Ideas Set To Change the World: Part I

By: Aishwariya Chauhan

Published on: Apr 11, 2018

 

The World Changing Ideas Awards started in 2017, celebrates businesses, policies and non-profits from around the world that help shift society to a more sustainable future. This year the winners were  picked from 240 finalists and a pool of 1400 entries. This two part series at Iamrenew follows the stories of four winners of the 2018 World Changing Ideas Awards whose ideas are set to have a positive impact on the environment and society.

 

HelpUsGreen, Kanpur Flowercycling

(Winner for Consumer Product Category)

(Source:www.echogreen.org)

HelpUsGreen has been on a mission to preserve the river Ganga since its inception in the year 2015. It is estimated that a total of 8000 tonnes of waste flowers get dumped in the Ganga every year. These flowers tend to release arsenic, lead, cadmium and harmful pesticides making the water highly poisonous by increasing its Ph level to approximately 6-8.5. These pollutants are estimated to affect over 400 million lives, leading to dysentery, cholera and severe diarrhea.

HelpUsGreen collects floral waster from temples and mosques in Uttar Pradesh and prevents 7600kgs of flowers and 97kgs of toxic chemicals from getting into the river on a daily basis. The waste collected is then handcrafted into organic fertilizers and incense sticks by the 1200 rural women employed by the company, many of whom did not have formal employment before and have since been empowered.

The company’s founders Ankit Agarwal and Karan Rastogi met each other at a coaching class in Kanpur. Ankit studied engineering and pursued his master’s in Innovation Management from Symbiosis Institute of Business Management, Pune. He then worked at Symantec Corporation for three years before returning to Kanpur. He has published 13 research papers in various international journals and some of his work is being reviewed at patent offices. Karan pursued his master’s in Business Analytics and Consulting from Warwick School of Business, he based his thesis on climate change and carbon credits.

Both the friends started researching the best ways to decompose flowers and found the perfect solution by mixing 17 natural ingredients with the help of earthworms. This vermicompost mixture uses coffee residue as one of its ingredients, which is collected from coffee shops across Kanpur and is named Mitti.

They later came up with “sticks and stones” their range of incense sticks made using flowers as opposed to carcinogenic coal. These sticks are hand rolled and dipped in essential oils.

Even the packaging they use for their products is made of seed paper (paper with seeds interspersed in it) this packing can be sown in the ground.

The duo are currently researching ways to best recycle flowers to obtain 100% synthetic free, vegan soaps and how to make organic Styrofoam from these waste flowers. They aim to spread their operations across 2000 Km along the banks of Ganga and provide employment to 25000 women and contribute to educating the their children.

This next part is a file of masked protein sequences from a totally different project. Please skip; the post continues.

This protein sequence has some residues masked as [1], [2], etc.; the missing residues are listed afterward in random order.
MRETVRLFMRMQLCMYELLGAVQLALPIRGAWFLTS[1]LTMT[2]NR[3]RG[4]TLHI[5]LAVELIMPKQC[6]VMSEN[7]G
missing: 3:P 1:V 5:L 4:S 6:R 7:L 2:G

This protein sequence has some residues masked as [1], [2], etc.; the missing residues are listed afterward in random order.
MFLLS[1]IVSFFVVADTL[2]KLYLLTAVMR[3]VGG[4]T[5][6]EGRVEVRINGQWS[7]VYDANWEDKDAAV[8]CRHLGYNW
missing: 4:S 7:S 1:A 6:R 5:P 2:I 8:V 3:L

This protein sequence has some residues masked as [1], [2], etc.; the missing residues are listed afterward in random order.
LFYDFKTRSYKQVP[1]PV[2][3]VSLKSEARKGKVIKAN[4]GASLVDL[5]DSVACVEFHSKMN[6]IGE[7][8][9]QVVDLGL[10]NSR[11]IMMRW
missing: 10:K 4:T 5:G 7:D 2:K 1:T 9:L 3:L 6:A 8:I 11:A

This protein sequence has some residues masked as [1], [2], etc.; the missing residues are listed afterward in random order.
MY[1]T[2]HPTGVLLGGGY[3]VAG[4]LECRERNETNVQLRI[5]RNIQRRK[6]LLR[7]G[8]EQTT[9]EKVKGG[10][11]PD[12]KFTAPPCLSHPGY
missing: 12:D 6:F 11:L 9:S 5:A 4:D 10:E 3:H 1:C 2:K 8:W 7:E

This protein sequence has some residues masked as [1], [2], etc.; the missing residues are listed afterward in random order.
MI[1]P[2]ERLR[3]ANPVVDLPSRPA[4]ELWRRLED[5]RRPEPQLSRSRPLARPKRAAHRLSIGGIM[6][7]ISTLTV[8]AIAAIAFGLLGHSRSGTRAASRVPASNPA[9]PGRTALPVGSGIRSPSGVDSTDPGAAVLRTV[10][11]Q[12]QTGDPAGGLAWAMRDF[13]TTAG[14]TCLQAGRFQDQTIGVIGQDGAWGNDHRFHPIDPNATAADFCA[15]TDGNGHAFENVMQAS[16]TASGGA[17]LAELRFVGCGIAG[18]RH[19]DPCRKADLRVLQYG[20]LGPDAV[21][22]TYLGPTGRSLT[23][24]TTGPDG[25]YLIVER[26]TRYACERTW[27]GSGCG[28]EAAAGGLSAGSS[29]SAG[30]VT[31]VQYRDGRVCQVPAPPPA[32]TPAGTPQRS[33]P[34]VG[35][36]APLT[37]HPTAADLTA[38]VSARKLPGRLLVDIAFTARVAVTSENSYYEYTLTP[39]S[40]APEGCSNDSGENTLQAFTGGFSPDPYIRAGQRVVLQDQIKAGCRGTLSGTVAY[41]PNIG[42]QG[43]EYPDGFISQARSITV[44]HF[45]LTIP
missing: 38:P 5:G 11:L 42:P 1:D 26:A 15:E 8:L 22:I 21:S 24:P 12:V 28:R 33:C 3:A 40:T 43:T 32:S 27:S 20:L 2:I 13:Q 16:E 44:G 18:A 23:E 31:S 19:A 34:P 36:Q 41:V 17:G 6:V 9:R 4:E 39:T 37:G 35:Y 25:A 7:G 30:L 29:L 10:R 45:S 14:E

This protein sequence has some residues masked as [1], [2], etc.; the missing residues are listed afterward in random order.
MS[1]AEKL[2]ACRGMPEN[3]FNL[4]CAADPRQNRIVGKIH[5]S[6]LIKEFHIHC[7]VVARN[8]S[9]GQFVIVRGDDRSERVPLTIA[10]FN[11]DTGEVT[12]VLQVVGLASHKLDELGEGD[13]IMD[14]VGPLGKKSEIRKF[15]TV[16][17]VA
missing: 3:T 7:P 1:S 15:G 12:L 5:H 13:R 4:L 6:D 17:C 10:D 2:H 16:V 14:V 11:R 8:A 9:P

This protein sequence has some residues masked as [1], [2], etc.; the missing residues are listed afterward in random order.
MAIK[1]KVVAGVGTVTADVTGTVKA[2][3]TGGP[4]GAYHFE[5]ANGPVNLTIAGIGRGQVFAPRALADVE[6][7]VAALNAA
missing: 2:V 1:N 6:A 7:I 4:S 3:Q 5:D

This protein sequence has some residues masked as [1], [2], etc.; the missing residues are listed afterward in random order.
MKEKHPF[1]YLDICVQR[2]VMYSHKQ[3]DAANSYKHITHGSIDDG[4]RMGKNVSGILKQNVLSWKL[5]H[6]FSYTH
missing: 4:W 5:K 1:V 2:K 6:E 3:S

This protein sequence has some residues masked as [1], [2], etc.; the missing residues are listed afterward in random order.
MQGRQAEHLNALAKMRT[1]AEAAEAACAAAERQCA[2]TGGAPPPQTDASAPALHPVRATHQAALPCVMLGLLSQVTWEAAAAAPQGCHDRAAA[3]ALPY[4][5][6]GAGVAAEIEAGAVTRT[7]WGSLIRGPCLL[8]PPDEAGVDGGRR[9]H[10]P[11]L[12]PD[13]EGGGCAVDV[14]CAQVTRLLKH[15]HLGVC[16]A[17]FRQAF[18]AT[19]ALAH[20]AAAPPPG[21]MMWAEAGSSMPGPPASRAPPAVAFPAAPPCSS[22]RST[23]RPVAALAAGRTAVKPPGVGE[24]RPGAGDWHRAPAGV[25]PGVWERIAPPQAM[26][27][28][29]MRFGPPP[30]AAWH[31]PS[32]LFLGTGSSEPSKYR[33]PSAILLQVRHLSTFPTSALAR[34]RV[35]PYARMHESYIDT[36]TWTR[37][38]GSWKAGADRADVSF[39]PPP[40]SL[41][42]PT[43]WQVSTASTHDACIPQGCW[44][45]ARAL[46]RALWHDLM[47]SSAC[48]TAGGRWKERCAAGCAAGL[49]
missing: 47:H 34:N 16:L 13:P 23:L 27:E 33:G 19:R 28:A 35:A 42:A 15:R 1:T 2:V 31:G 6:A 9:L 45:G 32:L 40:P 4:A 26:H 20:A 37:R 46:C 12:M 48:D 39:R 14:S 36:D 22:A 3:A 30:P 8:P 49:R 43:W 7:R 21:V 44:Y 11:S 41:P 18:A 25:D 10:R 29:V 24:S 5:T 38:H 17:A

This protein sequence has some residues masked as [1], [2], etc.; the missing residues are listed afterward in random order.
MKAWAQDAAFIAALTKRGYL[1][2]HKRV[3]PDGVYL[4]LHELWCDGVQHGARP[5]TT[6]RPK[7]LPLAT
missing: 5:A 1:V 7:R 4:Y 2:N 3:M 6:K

Lia Diagnostics

(Winner for the Health Category)

Source: https://www.the-pool.com

The pregnancy test industry hasn’t seen any innovation in the last 30 years with the sole exception of adding a digital component to it. An estimated 2 million pounds of pregnancy tests wind up in landfills each year all around the world. These tests used for merely a few minutes end up having a lasting impact on the environment. The Lia pregnancy test is the first of its kind pregnancy test, which is flushable or fully biodegradable. This test offers a sustainable alternative to the conventional tests; it also allows women to completely dispose off their tests thereby keeping their results absolutely private.

Based in Philadelphia, the company is funded by seed funding from DreamIt Ventures, Ben Franklin Technology Partners and other angel investors. Its founders, Bethany Edwards and Anna Simpson founded the company in 2015 based on a project that Edwards and two other classmates embarked on at the University of Pennsylvania’s integrated product design program. Edwards was interested in innovations in material science, specifically creating products that match their lifestyle. She wanted to redesign single-use diagnostics and make them more sustainable, she specifically chose pregnancy tests as it the technology hasn’t been changed since 1987.

The test itself works the same way a normal pregnancy test would work and has been proven to produce results with a 99% accuracy rate. The test checks for the hCG hormone (Human Chronic Gonadotropin) in the urine. The body tends to produce the hormone rapidly during pregnancy and is hence a reliable indicator for determining weather the person is pregnant or not. One line indicates the result is negative and double lines indicate a positive result.

The test is made up of the same natural plant fibers used for making most toilet papers and is 100% biodegradable; the special perforations in the test help it to break down easily while flushing or composting. Lia uses a propriety coating that repels water long enough to take the test.

The company has patented the technology around the tests including a patent for both design and utility and is awaiting several other patents. Lia received its FDA approval last December and is on track to start selling its products in stores and on Amazon this summer. The prices range from $9-$22. Visitors on Lia’s site can also donate a test for $10 to one of its partner organisations, like Planned Parenthood Global. The company further plans on expanding into making sustainable and eco-friendly home diagnostic tests for ovulation and UTIs (Urinary Tract Infections).

 

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